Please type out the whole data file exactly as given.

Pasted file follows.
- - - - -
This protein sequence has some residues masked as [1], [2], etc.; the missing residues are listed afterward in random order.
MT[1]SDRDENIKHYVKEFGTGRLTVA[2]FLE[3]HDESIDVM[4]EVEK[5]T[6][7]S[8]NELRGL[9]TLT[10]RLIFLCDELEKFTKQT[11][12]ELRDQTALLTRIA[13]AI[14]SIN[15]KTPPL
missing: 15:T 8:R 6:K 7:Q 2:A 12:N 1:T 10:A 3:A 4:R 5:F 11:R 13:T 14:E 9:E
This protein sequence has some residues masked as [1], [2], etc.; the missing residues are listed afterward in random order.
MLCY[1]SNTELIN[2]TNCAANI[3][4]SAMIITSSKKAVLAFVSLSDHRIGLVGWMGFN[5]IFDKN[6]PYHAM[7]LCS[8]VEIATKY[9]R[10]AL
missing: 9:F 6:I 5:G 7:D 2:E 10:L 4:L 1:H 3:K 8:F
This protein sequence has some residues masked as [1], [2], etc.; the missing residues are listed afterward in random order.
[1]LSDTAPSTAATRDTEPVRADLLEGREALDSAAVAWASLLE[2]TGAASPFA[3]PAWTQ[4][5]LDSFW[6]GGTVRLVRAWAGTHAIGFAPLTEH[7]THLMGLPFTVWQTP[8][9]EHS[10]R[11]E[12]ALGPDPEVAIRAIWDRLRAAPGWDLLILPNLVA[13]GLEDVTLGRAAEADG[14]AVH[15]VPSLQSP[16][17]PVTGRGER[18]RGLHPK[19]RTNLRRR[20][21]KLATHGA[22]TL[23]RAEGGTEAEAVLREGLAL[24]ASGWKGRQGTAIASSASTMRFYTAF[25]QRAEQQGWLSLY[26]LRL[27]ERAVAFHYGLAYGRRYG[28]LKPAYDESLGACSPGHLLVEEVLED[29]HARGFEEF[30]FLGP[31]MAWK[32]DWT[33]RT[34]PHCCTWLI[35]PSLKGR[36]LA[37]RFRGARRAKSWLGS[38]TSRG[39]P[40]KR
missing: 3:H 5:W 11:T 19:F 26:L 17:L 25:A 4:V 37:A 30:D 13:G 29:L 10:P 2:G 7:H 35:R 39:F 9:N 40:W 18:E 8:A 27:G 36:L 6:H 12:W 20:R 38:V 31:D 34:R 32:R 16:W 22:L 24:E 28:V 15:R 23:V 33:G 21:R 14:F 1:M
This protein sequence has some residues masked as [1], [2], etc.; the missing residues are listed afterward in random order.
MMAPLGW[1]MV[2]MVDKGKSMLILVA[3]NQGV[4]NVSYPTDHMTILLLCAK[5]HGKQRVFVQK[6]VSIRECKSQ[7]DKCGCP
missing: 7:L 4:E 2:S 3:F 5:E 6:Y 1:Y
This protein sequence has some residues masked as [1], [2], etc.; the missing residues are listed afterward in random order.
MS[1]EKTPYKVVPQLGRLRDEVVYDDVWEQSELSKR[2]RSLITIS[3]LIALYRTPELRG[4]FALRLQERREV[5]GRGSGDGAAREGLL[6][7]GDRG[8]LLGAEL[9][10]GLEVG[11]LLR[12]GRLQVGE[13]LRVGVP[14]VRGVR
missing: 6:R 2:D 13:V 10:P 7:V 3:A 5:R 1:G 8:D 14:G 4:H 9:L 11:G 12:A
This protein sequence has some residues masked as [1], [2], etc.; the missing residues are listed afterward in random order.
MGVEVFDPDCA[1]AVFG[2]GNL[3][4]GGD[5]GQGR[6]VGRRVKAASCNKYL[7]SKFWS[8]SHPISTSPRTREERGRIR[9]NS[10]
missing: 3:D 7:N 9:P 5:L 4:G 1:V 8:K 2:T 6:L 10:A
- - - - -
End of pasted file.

This protein sequence has some residues masked as [1], [2], etc.; the missing residues are listed afterward in random order.
MT[1]SDRDENIKHYVKEFGTGRLTVA[2]FLE[3]HDESIDVM[4]EVEK[5]T[6][7]S[8]NELRGL[9]TLT[10]RLIFLCDELEKFTKQT[11][12]ELRDQTALLTRIA[13]AI[14]SIN[15]KTPPL
missing: 15:T 8:R 6:K 7:Q 2:A 12:N 1:T 10:A 3:A 4:R 5:F 11:R 13:T 14:E 9:E
This protein sequence has some residues masked as [1], [2], etc.; the missing residues are listed afterward in random order.
MLCY[1]SNTELIN[2]TNCAANI[3][4]SAMIITSSKKAVLAFVSLSDHRIGLVGWMGFN[5]IFDKN[6]PYHAM[7]LCS[8]VEIATKY[9]R[10]AL
missing: 9:F 6:I 5:G 7:D 2:E 10:L 4:L 1:H 3:K 8:F
This protein sequence has some residues masked as [1], [2], etc.; the missing residues are listed afterward in random order.
[1]LSDTAPSTAATRDTEPVRADLLEGREALDSAAVAWASLLE[2]TGAASPFA[3]PAWTQ[4][5]LDSFW[6]GGTVRLVRAWAGTHAIGFAPLTEH[7]THLMGLPFTVWQTP[8][9]EHS[10]R[11]E[12]ALGPDPEVAIRAIWDRLRAAPGWDLLILPNLVA[13]GLEDVTLGRAAEADG[14]AVH[15]VPSLQSP[16][17]PVTGRGER[18]RGLHPK[19]RTNLRRR[20][21]KLATHGA[22]TL[23]RAEGGTEAEAVLREGLAL[24]ASGWKGRQGTAIASSASTMRFYTAF[25]QRAEQQGWLSLY[26]LRL[27]ERAVAFHYGLAYGRRYG[28]LKPAYDESLGACSPGHLLVEEVLED[29]HARGFEEF[30]FLGP[31]MAWK[32]DWT[33]RT[34]PHCCTWLI[35]PSLKGR[36]LA[37]RFRGARRAKSWLGS[38]TSRG[39]P[40]KR
missing: 3:H 5:W 11:T 19:F 26:L 17:L 25:A 4:V 37:A 30:D 13:G 29:L 10:P 2:G 7:H 35:R 39:F 9:N 40:W 18:E 8:A 27:G 36:L 6:H 12:W 20:R 38:V 31:D 34:R 32:R 16:W 22:L 24:E 28:V 15:R 23:V 33:G 21:R 14:F 1:M
This protein sequence has some residues masked as [1], [2], etc.; the missing residues are listed afterward in random order.
MMAPLGW[1]MV[2]MVDKGKSMLILVA[3]NQGV[4]NVSYPTDHMTILLLCAK[5]HGKQRVFVQK[6]VSIRECKSQ[7]DKCGCP
missing: 7:L 4:E 2:S 3:F 5:E 6:Y 1:Y
This protein sequence has some residues masked as [1], [2], etc.; the missing residues are listed afterward in random order.
MS[1]EKTPYKVVPQLGRLRDEVVYDDVWEQSELSKR[2]RSLITIS[3]LIALYRTPELRG[4]FALRLQERREV[5]GRGSGDGAAREGLL[6][7]GDRG[8]LLGAEL[9][10]GLEVG[11]LLR[12]GRLQVGE[13]LRVGVP[14]VRGVR
missing: 6:R 2:D 13:V 10:P 7:V 3:A 5:R 1:G 8:D 14:G 4:H 9:L 11:G 12:A
This protein sequence has some residues masked as [1], [2], etc.; the missing residues are listed afterward in random order.
MGVEVFDPDCA[1]AVFG[2]GNL[3][4]GGD[5]GQGR[6]VGRRVKAASCNKYL[7]SKFWS[8]SHPISTSPRTREERGRIR[9]NS[10]
missing: 3:D 7:N 9:P 5:L 4:G 1:V 8:K 2:T 6:L 10:A